Washington Augustus Roebling was, like his father, a brilliant engineer, a skilled draftsman and a prolific writer. He was born in 1837 in Saxonburg and was 12 years old when the family moved to Trenton. John sent him to study engineering at Rensselaer Polytechnic Institute in Troy, N.Y., and when he graduated in 1857, John hired him to help complete the Allegheny Bridge in Pittsburgh.

At the outbreak of the Civil War in 1861, President Abraham Lincoln called for volunteers and 24-year old Washington enlisted the next day. Washington distinguished himself building suspension bridges for the Army in Virginia and at Harper’s Ferry, and in helping to defend Little Round Top at the Battle of Gettysburg in 1863. A year later he was captivated by Emily Warren, the pretty sister of his commanding officer, and they were married in 1865. Washington received the rank of Colonel near the end of the war.

Washington joined his father in completing the Cincinnati-Covington Bridge in 1866. To prepare for building the Brooklyn Bridge, John sent Washington to Europe in 1867 to study caisson construction and wire rope manufacturing. While Washington and Emily were visiting relatives in Mülhausen, she gave birth to their only child, John A. Roebling II. Washington’s health suffered from the stress of building the Brooklyn Bridge, and after it opened in 1883, he and Emily built a mansion at 191 West State Street and became Trenton’s first family. He served as the Vice President of the John A. Roebling’s Sons Company for 44 years but left the day-to-day running of the business to his brothers Ferdinand and Charles.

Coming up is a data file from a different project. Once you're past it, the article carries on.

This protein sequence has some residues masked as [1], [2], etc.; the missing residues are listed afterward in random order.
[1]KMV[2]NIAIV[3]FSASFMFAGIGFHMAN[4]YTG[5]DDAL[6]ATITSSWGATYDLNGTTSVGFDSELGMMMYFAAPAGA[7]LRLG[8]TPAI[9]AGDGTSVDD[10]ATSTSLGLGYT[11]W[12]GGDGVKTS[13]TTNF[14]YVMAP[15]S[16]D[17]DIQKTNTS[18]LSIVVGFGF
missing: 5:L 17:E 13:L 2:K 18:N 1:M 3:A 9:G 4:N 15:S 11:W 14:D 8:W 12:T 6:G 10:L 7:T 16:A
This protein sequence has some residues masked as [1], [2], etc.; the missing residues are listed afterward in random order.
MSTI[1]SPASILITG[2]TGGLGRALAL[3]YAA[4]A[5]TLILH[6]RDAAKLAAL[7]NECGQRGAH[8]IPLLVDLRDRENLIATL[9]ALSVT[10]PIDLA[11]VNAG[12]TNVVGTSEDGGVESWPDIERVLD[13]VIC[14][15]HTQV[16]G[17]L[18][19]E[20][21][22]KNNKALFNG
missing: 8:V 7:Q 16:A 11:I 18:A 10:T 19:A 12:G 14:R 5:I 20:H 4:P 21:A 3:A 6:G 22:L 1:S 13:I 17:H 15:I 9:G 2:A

After his brothers’ deaths, Washington became President of the Company at the age of 84. Colonel Roebling, as everyone called him, was a familiar figure in Trenton commuting to and from work on the trolley with his dog, Billy Sunday. He continued to work up to a few weeks before his death at the age of 89 in 1926.